Carrie Fisher thus joins the long, long list of irreplaceable talents who have left us – many, like Fisher, far too soon – in 2016, including (and this is just a partial list) David Bowie, Alan Rickman, Harper Lee, George Kennedy, George Martin, Patty Duke, Lonnie Mack, Prince, Guy Hamilton, John Berry, Alan Young, Billy Paul, Burt Kwouk, Scotty Moore, Kenny Baker, Raoul Coutard, Leonard Cohen, Robert Vaughn, Leon Russell, Florence Henderson, George Michael, Zsa Zsa Gabor, Abe Vigoda, Doris Roberts, Jacques Rivette, Abbas Kiarostami, Lita Baron, Andrzej Wajda, Michael Cimino, Bill Nunn, Gene Wilder, Anton Yelchin – a terrible loss to us all.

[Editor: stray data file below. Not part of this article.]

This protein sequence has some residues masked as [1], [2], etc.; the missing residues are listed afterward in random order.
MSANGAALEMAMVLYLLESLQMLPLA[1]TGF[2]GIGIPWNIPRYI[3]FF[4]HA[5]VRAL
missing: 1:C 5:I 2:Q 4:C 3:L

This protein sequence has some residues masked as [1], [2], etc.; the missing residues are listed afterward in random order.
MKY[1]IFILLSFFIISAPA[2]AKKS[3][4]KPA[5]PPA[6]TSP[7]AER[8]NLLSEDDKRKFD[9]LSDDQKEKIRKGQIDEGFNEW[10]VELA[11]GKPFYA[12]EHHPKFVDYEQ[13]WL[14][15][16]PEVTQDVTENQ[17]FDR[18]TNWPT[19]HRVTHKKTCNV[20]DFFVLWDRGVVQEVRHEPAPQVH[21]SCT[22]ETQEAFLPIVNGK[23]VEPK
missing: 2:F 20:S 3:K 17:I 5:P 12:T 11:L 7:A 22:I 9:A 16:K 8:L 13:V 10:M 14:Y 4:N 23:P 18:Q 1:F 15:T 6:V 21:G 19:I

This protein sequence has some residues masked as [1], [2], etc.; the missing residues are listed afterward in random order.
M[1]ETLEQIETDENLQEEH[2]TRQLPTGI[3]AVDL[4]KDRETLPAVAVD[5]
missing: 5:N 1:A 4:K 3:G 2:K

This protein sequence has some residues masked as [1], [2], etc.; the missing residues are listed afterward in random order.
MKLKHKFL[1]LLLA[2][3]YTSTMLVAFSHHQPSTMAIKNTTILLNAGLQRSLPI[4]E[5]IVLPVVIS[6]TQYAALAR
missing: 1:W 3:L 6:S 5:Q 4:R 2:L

So, this day, we take a moment to think about, and thank, all the artists who have contributed so much to the cinema and related arts – many of them crossover artists, such as Prince and David Bowie, and the great directors, like Rivette, Kiarostami and Hamilton – who are now no longer with us. But it is now for us, the living, to continue their work as best we can, and to remember and honor their work, which they gave their lives and talents to, and which will live on through the cinema and its allied disciplines, to continue to inspire, enlighten, and entertain us.

You can see the 2016 “TCM Remembers” video – an excellent tribute – by clicking here.

The Four Just Men – Classic British Television

Wednesday, December 21st, 2016

Long before the current era of superheroes, The Four Just Men were way ahead of the curve.